This column has so far been preoccupied with the act of looking back. Not only in terms of its purpose – to unearth lesser-known works of eighteenth and nineteenth century authors – but also with regard to the stories themselves, which habitually focus on the echoes of the past disrupting the present. Continuing from last month, looking forward and imagining the scenarios offered by scientific advancement provided potentially scarier material for writers at the time. Especially considering that scientific progress was occurring so rapidly. It is the horror, not of the supernatural or the unknown, but of the ambition of man, which arguably frightens us more than anything else.
Ambitious characters are not represented well in literature. Ambition – the drive to attain is often equated with a propensity to overreach oneself, to desire more than is allowed. Inevitably it results in the downfall of the protagonist and their story becomes a cautionary tale about the dangers of reaching too far. In the nineteenth century, developments in various scientific fields would have given the impression that there was no limit to man’s achievements. The popularity of science fiction towards the end of the nineteenth century confirms the general interest in these advancements. Known initially as ‘scientific romance’, many of the leading figures of this movement were scientists themselves, whose fictions served as ways to explain or forecast the direction of our future.
H.G. Wells’ impact on the science fiction is profound. But Wells was also a celebrated horror writer and much of his work walks a fine line between the two genres, arguably drawing on a Gothic tradition more than anything else. An apt example is The Island of Doctor Moreau, which is, among other things, an exploration of unchecked ambition. The story is told through the perspective of a shipwrecked survivor called Prendick who finds himself on an island populated by a host of strange hybrid creatures. Realising that Moreau’s ‘Beast Folk’ are the product of some form of medical experimentation and remembering that Moreau was once a celebrated vivisectionist, he concludes that Moreau has been tampering with human beings, engaging in a process of imposed degeneration. As it turns out, Moreau has actually been doing the opposite, taking various animals as the starting point and through his surgical skill transforming them into men. The creatures don’t just conform to an image of man, they have also learnt language and behavioural traits through hypnosis (another emerging though less credible science). Somehow to Prendick this seems like a more acceptable endeavour.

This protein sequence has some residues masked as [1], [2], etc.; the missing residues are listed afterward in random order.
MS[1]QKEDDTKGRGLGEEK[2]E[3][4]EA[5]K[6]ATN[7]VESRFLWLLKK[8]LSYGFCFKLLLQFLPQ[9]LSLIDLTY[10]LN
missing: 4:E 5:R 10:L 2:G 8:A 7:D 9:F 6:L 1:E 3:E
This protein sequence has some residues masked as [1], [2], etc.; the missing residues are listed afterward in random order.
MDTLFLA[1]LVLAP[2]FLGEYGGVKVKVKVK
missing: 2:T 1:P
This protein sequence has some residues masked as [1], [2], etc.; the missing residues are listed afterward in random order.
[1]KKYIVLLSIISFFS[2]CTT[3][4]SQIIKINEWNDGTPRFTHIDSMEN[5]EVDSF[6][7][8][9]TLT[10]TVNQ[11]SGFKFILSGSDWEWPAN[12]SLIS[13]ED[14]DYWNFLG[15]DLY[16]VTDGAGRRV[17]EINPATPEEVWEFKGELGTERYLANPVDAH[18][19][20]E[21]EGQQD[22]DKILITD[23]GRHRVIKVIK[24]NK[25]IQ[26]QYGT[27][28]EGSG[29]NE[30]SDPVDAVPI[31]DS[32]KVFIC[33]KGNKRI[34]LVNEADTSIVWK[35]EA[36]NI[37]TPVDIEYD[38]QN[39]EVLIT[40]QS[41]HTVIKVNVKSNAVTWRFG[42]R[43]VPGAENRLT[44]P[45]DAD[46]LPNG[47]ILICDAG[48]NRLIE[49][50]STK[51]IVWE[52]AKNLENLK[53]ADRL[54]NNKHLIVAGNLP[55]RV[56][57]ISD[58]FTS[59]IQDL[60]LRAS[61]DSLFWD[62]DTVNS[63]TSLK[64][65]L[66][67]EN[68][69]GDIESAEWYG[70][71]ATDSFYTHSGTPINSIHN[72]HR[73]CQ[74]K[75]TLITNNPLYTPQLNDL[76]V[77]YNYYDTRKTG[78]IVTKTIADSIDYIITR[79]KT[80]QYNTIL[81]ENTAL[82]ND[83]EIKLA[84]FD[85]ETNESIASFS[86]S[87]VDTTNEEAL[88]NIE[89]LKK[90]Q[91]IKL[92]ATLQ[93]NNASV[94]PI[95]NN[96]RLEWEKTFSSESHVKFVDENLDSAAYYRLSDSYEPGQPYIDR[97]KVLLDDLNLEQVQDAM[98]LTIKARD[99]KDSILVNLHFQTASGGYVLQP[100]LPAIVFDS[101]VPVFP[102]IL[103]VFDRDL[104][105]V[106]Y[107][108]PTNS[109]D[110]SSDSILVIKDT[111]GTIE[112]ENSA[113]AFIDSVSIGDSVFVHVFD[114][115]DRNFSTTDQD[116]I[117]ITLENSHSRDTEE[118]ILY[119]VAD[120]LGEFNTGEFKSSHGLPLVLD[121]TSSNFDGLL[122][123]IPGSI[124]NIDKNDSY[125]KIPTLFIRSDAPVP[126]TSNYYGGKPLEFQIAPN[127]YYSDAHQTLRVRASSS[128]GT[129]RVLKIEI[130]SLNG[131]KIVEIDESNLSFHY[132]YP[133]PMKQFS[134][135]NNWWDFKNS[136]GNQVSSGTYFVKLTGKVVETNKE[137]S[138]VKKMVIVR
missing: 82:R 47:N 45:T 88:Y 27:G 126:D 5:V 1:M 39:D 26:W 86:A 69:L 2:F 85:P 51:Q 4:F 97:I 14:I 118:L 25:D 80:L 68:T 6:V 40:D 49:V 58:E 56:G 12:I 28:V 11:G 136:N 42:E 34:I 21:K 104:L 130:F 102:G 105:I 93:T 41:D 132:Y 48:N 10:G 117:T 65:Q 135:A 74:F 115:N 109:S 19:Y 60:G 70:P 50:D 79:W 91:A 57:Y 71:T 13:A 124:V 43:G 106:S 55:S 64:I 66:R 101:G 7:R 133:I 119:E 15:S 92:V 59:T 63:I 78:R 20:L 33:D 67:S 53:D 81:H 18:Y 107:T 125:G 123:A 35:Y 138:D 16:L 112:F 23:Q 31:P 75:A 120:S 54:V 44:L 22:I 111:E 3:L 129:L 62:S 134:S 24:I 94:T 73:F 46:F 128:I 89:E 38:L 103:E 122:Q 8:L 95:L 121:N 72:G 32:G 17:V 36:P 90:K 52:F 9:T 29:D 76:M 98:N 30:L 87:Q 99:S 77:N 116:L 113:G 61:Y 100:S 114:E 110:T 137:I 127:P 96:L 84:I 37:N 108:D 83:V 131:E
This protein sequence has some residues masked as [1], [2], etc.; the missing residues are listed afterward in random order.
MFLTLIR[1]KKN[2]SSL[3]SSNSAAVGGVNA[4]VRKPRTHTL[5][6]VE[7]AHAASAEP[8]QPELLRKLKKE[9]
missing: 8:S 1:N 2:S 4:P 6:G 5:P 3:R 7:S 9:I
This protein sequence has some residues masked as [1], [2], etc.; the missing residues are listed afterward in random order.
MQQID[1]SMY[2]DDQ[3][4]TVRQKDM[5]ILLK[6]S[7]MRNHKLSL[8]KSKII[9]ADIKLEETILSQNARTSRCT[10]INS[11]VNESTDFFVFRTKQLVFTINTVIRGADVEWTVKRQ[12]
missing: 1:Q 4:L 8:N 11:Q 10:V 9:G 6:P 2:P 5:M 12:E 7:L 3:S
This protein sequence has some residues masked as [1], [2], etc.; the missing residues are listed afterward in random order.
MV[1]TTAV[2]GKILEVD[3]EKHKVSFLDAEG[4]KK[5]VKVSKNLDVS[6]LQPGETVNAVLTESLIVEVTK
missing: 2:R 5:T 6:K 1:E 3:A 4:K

In the wake of Darwinian theory, it was possible to see humankind’s lineage and connectedness to the beast. Moreau’s ‘man-making’ is more tolerable to Prendick because it could be seen that he is merely fast-forwarding an evolutionary process of a kind. Considering evolutionary debates at the time, Wells’ story is suitably pertinent. The greatest contention in the text though, concerns the nature of vivisection itself, a surgery carried out on living organisms often for experimental purposes. The horror of the story comes from the suffering of the animals, particularly a puma – Moreau’s subject at the time of Prendick’s arrival – whose tortured cries punctuate the text. Moreau explains his outlook on pain to Prendick by dramatically driving a blade into his leg muscle. He argues that pain is “needless”, a mere warning mechanism. He believes that as we evolve our need for pain will be redundant because our intellect will protect and preserve us. To Moreau, pain and pleasure are base instincts, “the mark of the beast” upon us. Not possessing the ability to feel pain himself, he has no qualms about inflicting it on others, especially on the lower species in the pursuit of his goal. Strangely, in his attempt to humanise his creatures, pain becomes a method of control, a way to ensure the ‘Beast Folk’ don’t disobey their master.